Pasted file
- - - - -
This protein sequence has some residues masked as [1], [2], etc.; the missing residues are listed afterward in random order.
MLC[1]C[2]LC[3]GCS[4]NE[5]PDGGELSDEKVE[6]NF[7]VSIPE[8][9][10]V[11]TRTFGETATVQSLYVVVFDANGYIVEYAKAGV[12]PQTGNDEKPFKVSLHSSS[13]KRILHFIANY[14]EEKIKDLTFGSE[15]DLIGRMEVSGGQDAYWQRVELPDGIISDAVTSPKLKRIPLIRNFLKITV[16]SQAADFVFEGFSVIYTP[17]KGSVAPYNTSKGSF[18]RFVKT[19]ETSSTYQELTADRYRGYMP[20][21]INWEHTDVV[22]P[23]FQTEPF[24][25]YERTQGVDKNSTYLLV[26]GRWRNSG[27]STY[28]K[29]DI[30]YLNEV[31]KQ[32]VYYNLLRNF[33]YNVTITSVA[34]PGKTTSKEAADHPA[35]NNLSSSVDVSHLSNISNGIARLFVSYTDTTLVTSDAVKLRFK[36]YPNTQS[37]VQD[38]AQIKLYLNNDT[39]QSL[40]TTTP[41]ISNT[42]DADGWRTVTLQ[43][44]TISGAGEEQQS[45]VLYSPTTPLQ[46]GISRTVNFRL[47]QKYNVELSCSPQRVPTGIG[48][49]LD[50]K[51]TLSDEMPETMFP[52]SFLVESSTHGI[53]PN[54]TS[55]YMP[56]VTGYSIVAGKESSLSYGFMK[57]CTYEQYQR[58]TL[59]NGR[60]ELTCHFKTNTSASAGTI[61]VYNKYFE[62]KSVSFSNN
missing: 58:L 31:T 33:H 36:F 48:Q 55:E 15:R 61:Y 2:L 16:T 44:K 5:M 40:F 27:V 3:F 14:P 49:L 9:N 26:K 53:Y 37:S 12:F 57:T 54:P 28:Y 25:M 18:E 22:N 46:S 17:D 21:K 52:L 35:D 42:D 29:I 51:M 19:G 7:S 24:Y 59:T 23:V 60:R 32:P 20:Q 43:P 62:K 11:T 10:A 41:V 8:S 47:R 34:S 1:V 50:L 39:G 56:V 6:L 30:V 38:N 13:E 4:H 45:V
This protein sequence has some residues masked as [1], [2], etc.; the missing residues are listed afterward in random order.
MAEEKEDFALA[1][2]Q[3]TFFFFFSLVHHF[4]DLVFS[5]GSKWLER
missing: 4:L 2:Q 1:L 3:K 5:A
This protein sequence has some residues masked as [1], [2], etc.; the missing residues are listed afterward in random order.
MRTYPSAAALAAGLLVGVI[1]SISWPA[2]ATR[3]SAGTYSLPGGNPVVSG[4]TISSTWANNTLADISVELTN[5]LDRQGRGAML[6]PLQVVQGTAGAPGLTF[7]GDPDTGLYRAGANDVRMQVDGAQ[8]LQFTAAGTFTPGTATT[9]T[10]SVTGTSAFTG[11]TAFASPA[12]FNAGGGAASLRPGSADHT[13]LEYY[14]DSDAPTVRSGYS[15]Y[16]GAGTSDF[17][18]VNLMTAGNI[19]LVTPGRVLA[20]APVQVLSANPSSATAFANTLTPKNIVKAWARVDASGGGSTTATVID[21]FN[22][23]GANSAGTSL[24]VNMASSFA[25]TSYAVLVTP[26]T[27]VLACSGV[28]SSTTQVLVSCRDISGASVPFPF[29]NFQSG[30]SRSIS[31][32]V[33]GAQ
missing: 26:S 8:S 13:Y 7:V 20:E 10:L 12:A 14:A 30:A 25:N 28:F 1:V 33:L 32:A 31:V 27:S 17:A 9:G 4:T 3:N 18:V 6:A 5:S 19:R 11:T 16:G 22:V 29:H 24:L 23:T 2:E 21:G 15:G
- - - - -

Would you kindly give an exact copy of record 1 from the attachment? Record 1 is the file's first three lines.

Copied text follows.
This protein sequence has some residues masked as [1], [2], etc.; the missing residues are listed afterward in random order.
MLC[1]C[2]LC[3]GCS[4]NE[5]PDGGELSDEKVE[6]NF[7]VSIPE[8][9][10]V[11]TRTFGETATVQSLYVVVFDANGYIVEYAKAGV[12]PQTGNDEKPFKVSLHSSS[13]KRILHFIANY[14]EEKIKDLTFGSE[15]DLIGRMEVSGGQDAYWQRVELPDGIISDAVTSPKLKRIPLIRNFLKITV[16]SQAADFVFEGFSVIYTP[17]KGSVAPYNTSKGSF[18]RFVKT[19]ETSSTYQELTADRYRGYMP[20][21]INWEHTDVV[22]P[23]FQTEPF[24][25]YERTQGVDKNSTYLLV[26]GRWRNSG[27]STY[28]K[29]DI[30]YLNEV[31]KQ[32]VYYNLLRNF[33]YNVTITSVA[34]PGKTTSKEAADHPA[35]NNLSSSVDVSHLSNISNGIARLFVSYTDTTLVTSDAVKLRFK[36]YPNTQS[37]VQD[38]AQIKLYLNNDT[39]QSL[40]TTTP[41]ISNT[42]DADGWRTVTLQ[43][44]TISGAGEEQQS[45]VLYSPTTPLQ[46]GISRTVNFRL[47]QKYNVELSCSPQRVPTGIG[48][49]LD[50]K[51]TLSDEMPETMFP[52]SFLVESSTHGI[53]PN[54]TS[55]YMP[56]VTGYSIVAGKESSLSYGFMK[57]CTYEQYQR[58]TL[59]NGR[60]ELTCHFKTNTSASAGTI[61]VYNKYFE[62]KSVSFSNN
missing: 58:L 31:T 33:H 36:F 48:Q 55:E 15:R 61:Y 2:L 16:T 44:K 5:M 40:F 27:V 3:F 14:P 49:L 9:N 26:K 53:Y 37:S 12:F 57:T 54:P 28:Y 25:M 18:E 22:N 46:S 17:D 21:K 52:L 35:D 42:D 29:I 51:M 19:G 7:S 24:Y 59:T 23:V 60:R 32:P 20:Q 43:P 62:K 11:T 10:A 41:V 8:S 47:R 34:S 1:V 50:L 39:G 56:V 6:L 30:V 38:N 13:E 4:H 45:V